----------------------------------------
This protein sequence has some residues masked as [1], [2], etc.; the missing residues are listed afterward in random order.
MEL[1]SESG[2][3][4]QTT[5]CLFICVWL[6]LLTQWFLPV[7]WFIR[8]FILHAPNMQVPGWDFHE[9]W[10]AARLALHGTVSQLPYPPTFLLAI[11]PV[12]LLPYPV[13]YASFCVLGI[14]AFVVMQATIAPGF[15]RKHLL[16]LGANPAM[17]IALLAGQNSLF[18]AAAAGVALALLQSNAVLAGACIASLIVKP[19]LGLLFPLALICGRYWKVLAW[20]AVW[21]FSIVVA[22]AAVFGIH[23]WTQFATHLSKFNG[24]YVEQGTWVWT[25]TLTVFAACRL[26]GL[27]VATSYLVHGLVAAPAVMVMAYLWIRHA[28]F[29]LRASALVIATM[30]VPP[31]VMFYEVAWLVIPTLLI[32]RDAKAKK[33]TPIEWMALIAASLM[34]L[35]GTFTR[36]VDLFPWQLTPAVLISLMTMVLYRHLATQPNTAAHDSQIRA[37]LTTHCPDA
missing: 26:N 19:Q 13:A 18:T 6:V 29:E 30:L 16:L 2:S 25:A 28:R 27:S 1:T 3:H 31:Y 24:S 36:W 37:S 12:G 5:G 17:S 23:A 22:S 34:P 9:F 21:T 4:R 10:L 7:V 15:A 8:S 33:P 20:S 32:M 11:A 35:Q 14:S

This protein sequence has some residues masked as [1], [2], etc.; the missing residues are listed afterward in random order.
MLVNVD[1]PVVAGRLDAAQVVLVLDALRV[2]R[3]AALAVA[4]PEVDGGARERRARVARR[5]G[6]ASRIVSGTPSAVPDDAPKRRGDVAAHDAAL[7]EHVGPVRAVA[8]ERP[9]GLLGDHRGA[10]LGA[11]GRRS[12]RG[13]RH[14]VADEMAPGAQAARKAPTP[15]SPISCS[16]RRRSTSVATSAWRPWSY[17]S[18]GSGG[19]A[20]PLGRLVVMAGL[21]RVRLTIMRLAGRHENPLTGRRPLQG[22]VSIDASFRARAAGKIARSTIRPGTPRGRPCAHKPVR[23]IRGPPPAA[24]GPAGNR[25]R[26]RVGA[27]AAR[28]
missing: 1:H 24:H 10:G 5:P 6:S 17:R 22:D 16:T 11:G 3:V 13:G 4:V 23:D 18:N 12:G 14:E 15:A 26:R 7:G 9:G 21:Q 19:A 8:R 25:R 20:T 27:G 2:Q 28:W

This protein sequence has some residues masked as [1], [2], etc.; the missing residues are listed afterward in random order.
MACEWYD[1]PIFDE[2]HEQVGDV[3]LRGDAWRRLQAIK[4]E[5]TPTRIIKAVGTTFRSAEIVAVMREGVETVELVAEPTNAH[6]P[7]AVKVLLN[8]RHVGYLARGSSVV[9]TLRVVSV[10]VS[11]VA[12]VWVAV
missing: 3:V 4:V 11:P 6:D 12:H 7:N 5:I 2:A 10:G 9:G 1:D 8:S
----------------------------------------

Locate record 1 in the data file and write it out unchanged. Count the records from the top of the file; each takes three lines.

This protein sequence has some residues masked as [1], [2], etc.; the missing residues are listed afterward in random order.
MEL[1]SESG[2][3][4]QTT[5]CLFICVWL[6]LLTQWFLPV[7]WFIR[8]FILHAPNMQVPGWDFHE[9]W[10]AARLALHGTVSQLPYPPTFLLAI[11]PV[12]LLPYPV[13]YASFCVLGI[14]AFVVMQATIAPGF[15]RKHLL[16]LGANPAM[17]IALLAGQNSLF[18]AAAAGVALALLQSNAVLAGACIASLIVKP[19]LGLLFPLALICGRYWKVLAW[20]AVW[21]FSIVVA[22]AAVFGIH[23]WTQFATHLSKFNG[24]YVEQGTWVWT[25]TLTVFAACRL[26]GL[27]VATSYLVHGLVAAPAVMVMAYLWIRHA[28]F[29]LRASALVIATM[30]VPP[31]VMFYEVAWLVIPTLLI[32]RDAKAKK[33]TPIEWMALIAASLM[34]L[35]GTFTR[36]VDLFPWQLTPAVLISLMTMVLYRHLATQPNTAAHDSQIRA[37]LTTHCPDA
missing: 26:N 19:Q 13:A 18:T 6:V 29:E 30:L 16:L 2:S 25:A 28:R 27:S 1:T 3:H 31:Y 24:S 36:W 37:S 12:G 5:G 17:S 23:A 22:S 34:P 9:F 21:T 4:R 10:L 7:V 15:A 8:S 33:P 20:S 32:M 11:A 35:Q 14:S